A Canadian book blog: Publishing, marketing, books and technology from a Canadian perspective

Monday, March 16, 2009

SXSW: No Think for Old Publishers

New Think for Old Publishers panel at SXSW drew a lot of frustration from the crowd of book lovers and supporters.

The official description of the session was:

This is not a discussion of whether ebooks are killing treebooks, or whether it’s possible to get cozy with an Amazon Kindle. It’s about how participatory culture and the online world interact with good olde book publishing.Clay Shirky, author of Here Comes Everybody, Deborah Schultz, and fellow panelists will share with the audience a variety of perspectives on what’s going right and what’s going wrong in publishing, assess success of recent forays into marketing digitally, digital publishing, and what books and blogs have to gain from one another. Penguin Group (USA), which houses some 40 plus imprints and publishes an extremely broad variety of physical and digital products everything from William Gibson’s first ebook in the 90’s to Michael Pollan’s In Defense of Food to Charlaine Harris’ Sookie Stackhouse novels (the source for HBO’s True Blood) is deeply involved in exploring ways that old and new media might better collaborate. Audience members are invited to speak up about what they think book publishers could/should be doing to better provide relevant information and content to blogs, websites, and online communities. Come tell old media what you want and how you want it.

Clay Shirky ITP
John Fagan   Mktg Dir,  Penguin Group (USA)
Deborah Schultz   Founder/Chief Catalyst,  deborahschultz.com
Peter Miller   Dir of Publicity,  Bloomsbury USA
Ivan Held   Pres GP Putnam’s Sons,  Penguin Group (USA)

They certainly told publishers what they think. The summation was “you suck at this is the biggest way possible.”

I think it’s unfair to attack the folks on that panel but as representatives of the industry they do have to go back to their houses and understand that they need to convey, not that bloggers are an unruly bunch, but that publishers need to get off their asses and get involved with social media. Enough is enough.

BookSquare says
If you’re going to hold a session called “New Think for Old Publishers”, you gotta come with some new thinking. Either that or tell the audience that it’s a research session…and the audience is supposed to bring the new thinking. Good idea, needed better execution. Nobody read the panel description to mean “we want the audience to tell us what we’re doing wrong and how we can fix it”.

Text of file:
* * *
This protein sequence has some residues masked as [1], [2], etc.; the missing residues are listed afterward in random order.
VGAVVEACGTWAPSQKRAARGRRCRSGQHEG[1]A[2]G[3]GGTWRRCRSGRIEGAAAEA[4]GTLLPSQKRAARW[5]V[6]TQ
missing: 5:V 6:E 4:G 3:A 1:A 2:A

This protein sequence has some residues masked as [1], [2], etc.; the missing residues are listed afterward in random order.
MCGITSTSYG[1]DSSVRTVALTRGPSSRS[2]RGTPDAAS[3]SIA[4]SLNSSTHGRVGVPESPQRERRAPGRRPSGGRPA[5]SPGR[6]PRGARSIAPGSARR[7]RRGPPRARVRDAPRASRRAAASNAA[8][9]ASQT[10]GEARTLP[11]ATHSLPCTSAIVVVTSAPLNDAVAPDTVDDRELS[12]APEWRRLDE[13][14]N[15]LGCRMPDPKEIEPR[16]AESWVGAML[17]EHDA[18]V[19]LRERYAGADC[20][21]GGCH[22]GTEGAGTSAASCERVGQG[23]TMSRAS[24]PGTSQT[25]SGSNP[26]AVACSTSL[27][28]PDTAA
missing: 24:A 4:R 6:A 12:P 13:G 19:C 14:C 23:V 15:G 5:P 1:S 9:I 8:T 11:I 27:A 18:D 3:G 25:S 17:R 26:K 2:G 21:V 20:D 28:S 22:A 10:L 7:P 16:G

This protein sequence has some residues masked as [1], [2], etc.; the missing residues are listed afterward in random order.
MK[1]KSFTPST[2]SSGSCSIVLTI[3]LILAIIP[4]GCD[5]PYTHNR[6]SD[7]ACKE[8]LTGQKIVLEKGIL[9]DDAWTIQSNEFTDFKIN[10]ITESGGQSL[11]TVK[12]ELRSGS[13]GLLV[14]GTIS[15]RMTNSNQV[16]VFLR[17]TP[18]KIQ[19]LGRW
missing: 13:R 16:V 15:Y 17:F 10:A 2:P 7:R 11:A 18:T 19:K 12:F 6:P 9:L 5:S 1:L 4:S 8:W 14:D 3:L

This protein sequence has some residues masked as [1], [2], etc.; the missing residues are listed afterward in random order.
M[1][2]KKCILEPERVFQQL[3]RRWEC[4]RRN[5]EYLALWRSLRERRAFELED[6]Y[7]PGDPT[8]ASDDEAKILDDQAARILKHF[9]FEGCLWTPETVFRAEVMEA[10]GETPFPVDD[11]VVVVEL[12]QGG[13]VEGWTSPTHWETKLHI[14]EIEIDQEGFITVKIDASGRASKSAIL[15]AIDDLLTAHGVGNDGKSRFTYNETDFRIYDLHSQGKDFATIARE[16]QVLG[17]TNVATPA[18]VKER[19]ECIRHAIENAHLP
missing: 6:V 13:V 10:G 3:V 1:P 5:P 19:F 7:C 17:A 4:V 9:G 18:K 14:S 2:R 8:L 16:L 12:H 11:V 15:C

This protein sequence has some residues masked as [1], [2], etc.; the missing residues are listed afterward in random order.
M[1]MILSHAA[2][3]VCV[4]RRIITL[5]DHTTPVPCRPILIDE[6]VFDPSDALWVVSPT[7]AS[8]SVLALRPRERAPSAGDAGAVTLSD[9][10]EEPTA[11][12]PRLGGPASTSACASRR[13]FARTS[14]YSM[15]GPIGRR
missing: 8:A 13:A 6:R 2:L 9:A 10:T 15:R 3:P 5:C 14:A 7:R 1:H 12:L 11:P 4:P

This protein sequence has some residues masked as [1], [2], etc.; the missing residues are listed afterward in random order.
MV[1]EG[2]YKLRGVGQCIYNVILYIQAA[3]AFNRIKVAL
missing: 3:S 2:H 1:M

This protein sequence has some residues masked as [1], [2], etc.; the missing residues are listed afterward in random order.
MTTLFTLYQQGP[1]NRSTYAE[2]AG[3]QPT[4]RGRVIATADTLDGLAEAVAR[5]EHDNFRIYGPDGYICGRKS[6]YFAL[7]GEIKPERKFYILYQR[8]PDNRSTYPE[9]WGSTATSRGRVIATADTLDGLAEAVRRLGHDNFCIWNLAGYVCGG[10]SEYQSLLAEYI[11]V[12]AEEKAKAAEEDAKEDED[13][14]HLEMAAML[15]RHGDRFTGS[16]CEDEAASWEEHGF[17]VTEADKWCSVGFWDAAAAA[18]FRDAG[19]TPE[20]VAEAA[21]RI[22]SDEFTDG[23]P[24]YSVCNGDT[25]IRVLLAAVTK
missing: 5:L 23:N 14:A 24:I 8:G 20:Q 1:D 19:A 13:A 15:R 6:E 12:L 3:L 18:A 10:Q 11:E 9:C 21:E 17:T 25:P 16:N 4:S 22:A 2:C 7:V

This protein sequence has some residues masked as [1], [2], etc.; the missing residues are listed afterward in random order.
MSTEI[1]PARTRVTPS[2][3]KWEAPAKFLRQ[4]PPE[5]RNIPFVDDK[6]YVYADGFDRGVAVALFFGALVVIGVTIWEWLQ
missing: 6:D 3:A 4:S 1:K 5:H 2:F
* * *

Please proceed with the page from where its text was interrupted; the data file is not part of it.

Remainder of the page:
The publishing people on stage said, essentially, tell us what we’re doing wrong and how we can fix it. You have 300 people who give up an hour of their lives to hear the cool things the traditional publishing business is doing…and you can ask them to consult on your business?

Watch a video of the panel here.

Other links to conversation about this panel:
Medialoper has a fairly neutral assessment of what unfolded.

Twitter stream of comments on this panel #sxswbp

Monique’s summary
What went wrong is this:
* Publishers have not listened to the crowd for a long time.
* The crowd is restless.
* Publishers wring their hands about the web.
* The crowd offers options publishers don’t like.
* Publishers weep into their hands.
* The crowd wants to help and offers other suggestions.
* Publishers act like deer in headlights.
* The crowd plows down publishers and reinvents the industry without them.

What this panel really came down to is that the wisdom of the crowds is not being tapped. The crowd is now sick and tired of trying to help people who won’t help themselves.

Hold me to this: I’m going to organize a panel in Vancouver. We’re going to create a model for publishing and marketing books. We’re going to move forward as an industry. Leaders will be identified. Roles will be assigned. If you’re not open to totally change everything you’re doing, then you are not ready for this revolution. Don’t come.

Who’s in?


Peter Miller Glibness. “Do As I Say, Not As I Do: Tips from a panelist who barely survived” in Publishers Weekly.
Read the article.

Michael Tamblyn of BookNet Canada on 6 Things That Revolutionize Publishing

I’ll help organize and make it work.


I seem to spend half my life defending publishers and so it’s really depressing that New Think for Old Publishers was such an embarrassing debacle… I would love to believe that the people from publishing at SXSW were not representative, but I’m beginning to think that they are. Anyway, they certainly don’t represent me. So yes, I’m in.


I’m with you!! I’m looking forward to your session here on the 26th.

I’m trying to keep up with all the posts!

Hope you’re having fun.